Many Packers fans adore Clay Matthews. They love his energy, his post-sack theatrics and ability to make an offensive line melt.
But have we seen the best from the “Claymaker?”
The reason we have is because of the Bennett’s fracture. Matthews originally broke his thumb in Week 5 last year. And then in Week 16, he sacked Ben Roethlisberger but also rebroke the same right thumb.
He started 11 games last year — the lowest amount of his career. And that was coming off a season in which he started 12.
I realize he is saying all the right things. But he hasn’t done anything in OTAs and minicamp and in addition to his thumb problem, Matthews has had a relentless hamstring issue.
A thumb makes up about 50 percent of a hand’s function. How effective can Matthews possibly be if he has to wear a bulky club or even a brace? It’s not that easy for him to utilize his speed and quickness and offer up a swim move and a bull-rush will be a lot easier to block with a weaker thumb.
Matthews’s stats are amazing. He is averaging a sack 76 percent of the time when he starts. He made the Pro Bowl the first four years of his NFL career and he has also been a turnover machine with four picks and three fumble recoveries.
Yet, Matthews turned 28 in May. That isn’t old by any means, but it is a cause for concern for a guy that hasn’t started all 16 games of his five-year career. His body will not be able to keep resting injuries back to health like he once did. And I would be shocked if offensive linemen didn’t try to reinjure that right thumb at some point soon.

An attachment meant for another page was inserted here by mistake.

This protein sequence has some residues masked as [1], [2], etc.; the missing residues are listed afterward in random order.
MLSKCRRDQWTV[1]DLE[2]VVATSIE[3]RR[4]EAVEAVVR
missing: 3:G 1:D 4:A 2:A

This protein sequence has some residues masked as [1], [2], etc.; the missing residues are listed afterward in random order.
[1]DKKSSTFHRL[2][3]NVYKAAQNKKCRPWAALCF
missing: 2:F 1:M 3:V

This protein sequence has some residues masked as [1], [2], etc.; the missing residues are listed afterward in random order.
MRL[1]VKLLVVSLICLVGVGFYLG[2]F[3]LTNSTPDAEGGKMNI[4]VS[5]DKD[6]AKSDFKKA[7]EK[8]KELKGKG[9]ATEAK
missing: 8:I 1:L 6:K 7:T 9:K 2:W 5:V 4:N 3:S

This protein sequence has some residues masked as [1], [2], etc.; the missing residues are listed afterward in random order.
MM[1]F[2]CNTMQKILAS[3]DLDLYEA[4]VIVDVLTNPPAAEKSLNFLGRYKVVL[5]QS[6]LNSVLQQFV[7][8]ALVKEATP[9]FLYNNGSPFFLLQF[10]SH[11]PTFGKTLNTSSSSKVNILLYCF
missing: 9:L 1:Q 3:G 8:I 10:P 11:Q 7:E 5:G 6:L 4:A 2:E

There are numerous examples of enlightenment after age 28. Michael Strahan set the single-season sack record at age 30 with 22½ and Jared Allen had the best season of his career at age 29 with 22 sacks. But none of those guys had an injury that had to be covered up just to play, while limiting effectiveness at the same time.
Matthews is one of the best defensive players the Packers have had in a long time. He only needs five more sacks to tie Tim Harris and move into third place in team history. When healthy, he is an instant problem for an entire offense by turning himself into a defensive bomb — blowing up even the most hopeful of offensive plays.
But of course, that’s the problem. Matthews hasn’t been 100 percent in a long time. He will play when he is close to ready, but he hasn’t been perfect in awhile. Which of course, only risks his future even more.
Matthews is a great player, which is why the Packers rewarded him with a five-year $66 million deal in the spring of 2013.
His heart is unquestioned. He has Sampson-like strength. But unfortunately, Matthews won’t be able to outrun and overpower recurring injuries.
In order for the Packers’ defense to break free of its mediocre chains, Matthews must play like its bell cow — which is why he was drafted 26th overall in 2009.
However, those days are in the rear view mirror.
Cory Jennerjohn is from Wisconsin and has been in sports media for over 10 years. To contact Cory e-mail him at jeobs -at- yahoo.com or follow him on Twitter: Cory Jennerjohn